Take time throughout your derby season to look over the first-on, last-off piece of safety equipment that usually gets overlooked.
HELMETS ARE OFTEN THE piece of equipment that skaters are most loath to replace. They may have an impressive collection of stickers or a meaningful hand-painted illustration on their helmet. A lot of identity can be tied to a skater’s helmet, as well as their literal blood, sweat, and tears, so it makes sense that one might carry their helmet through several competitive seasons.
As you make your way into your next competitive season, give your helmet a once, or twice over to look for signs of wear that might compromise its ability to offer some protection for your head and face.
For the purposes of this article, we will be looking at the multisport helmet which is generally most accessible to derby skaters. Additional helmet styles would also benefit from a close inspection.
Inspecting your helmet
Your helmet is made up of several pieces and types of plastic, foam, nylon, and metal. The integrity and function of the whole helmet depend on how these pieces fit together. Let’s examine your helmet for damage or wear from the inside out.
The soft foam pieces that directly contact your skin are meant to create a snug fit. These fit pads will eventually compress and break down due to sweat and friction under normal use. While these pads can be removed and hand-washed using mild detergent and warm water, over-washing can result in faster breakdown so find a routine that works for you. Be sure that the fit pads keep enough of their volume to secure your helmet comfortably on your head without your helmet slipping off, forward, or backward. If your teammates can compliment your sweet new bangs/fringe, then your helmet is not fitting securely, and it is time to replace these pads.
Next, take a look at the rigid foam just under the shell of your helmet. Expanded Polystyrene, (EPS foam) should be inspected for cracking or dents. If you see these you will need to replace your helmet. This rigid foam helps to disperse some of the force that the helmet sustains during impact and when the foam isn’t in good shape your helmet just becomes a hat.
Let’s move on to the exterior of your helmet. Is the shell in good shape? Look for cracking around bolts and ventilation holes. Are there any chips around the edges? If your helmet has a visor be sure to pay special attention to the points where your visor connects to the rest of the helmet. These points can be susceptible to additional wear and tear.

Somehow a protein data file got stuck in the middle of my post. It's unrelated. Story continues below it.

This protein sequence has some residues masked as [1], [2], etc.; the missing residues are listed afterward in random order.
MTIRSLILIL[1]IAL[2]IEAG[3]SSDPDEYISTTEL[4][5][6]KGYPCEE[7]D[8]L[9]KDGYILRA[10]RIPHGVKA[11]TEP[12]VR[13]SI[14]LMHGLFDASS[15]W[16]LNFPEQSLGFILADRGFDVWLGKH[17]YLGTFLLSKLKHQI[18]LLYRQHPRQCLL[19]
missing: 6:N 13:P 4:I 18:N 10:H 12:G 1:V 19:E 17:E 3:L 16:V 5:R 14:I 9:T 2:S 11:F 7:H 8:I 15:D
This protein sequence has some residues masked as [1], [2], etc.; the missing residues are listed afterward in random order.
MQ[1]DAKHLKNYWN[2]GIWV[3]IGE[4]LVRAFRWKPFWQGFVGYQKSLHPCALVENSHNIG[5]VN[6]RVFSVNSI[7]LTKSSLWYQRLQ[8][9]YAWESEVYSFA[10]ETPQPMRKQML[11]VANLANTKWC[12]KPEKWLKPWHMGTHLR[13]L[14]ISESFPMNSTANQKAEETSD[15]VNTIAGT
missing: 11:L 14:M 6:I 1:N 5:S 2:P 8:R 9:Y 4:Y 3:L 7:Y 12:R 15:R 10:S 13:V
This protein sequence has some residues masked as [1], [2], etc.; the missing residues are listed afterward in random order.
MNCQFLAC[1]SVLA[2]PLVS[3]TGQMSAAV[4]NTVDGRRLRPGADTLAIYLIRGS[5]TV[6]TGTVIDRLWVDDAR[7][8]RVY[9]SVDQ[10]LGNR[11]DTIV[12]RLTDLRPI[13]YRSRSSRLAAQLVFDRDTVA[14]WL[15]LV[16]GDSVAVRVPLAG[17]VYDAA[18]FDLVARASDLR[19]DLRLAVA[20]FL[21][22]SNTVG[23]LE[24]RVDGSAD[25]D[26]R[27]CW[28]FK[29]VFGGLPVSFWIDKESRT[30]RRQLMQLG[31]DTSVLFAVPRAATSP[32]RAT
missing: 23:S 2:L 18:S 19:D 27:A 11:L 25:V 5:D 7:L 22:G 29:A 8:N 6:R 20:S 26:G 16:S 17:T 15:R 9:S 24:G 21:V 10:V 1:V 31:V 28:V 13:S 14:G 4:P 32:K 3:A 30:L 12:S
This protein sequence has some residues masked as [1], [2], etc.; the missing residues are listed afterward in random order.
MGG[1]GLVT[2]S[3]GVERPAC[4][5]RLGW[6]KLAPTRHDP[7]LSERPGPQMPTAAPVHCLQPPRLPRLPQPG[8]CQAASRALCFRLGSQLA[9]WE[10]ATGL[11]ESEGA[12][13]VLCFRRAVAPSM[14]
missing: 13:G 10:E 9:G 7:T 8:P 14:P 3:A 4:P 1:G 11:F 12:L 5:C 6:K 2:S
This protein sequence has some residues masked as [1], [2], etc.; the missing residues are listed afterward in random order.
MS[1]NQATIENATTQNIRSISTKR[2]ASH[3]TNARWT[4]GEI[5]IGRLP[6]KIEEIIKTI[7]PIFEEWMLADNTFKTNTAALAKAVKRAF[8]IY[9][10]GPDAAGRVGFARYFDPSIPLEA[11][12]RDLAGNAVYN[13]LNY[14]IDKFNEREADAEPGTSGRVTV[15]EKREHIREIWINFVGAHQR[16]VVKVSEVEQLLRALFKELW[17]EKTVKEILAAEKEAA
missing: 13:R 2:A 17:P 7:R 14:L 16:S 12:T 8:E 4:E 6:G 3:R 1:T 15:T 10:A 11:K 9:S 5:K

Strap & buckles
Finally, take a moment to examine your chin strap and buckle. Are there any chips in your buckles? Are the “O” rings that hold your excess chin strap down still holding tight or are they brittle and over-stretched?
Now is also the time to adjust your chin strap to achieve that “Y” shape just under your ears and to give yourself a reasonable amount of space between your chin and your helmet strap, don’t wait until 4 minutes before the first jam because you are “better under pressure.”
Your helmet may also have come with additional ways to adjust fit, including a fit dial at the back or additional fit pads. Take a look at these components and make sure they are not damaged, chipped or torn. And as always, use your helmet manufacturer’s instructions to achieve the best fit, which means the best protection.
helmet care tips
- All of the helmet’s components are sensitive to extreme heat (melting, warping) or extreme cold (cracking, breaking). Protect your helmet and yourself by making sure it isn’t exposed to either of these extremes.
- Avoid unnecessary wear and tear on your helmet by making sure it is protected inside your gear bag. Slamming around in a trunk or overhead bin can make your helmet vulnerable to cracks, dents, and chips.
- After any impact during drills or gameplay, be sure to check your helmet for damage. Any structural damage to your helmet means you need to replace it before your next practice
- Should fit snugly and not rock back and forth.
- The front should rest above the eyebrows, two fingers above them to be exact.
- The straps can be adjusted on either side. The adjuster should rest just under your ear. You can tighten the back part or the front part to have the helmet sit properly on your head.
- The chin strap should buckle and hang one finger below your chin.
*Guidelines provided by Triple 8
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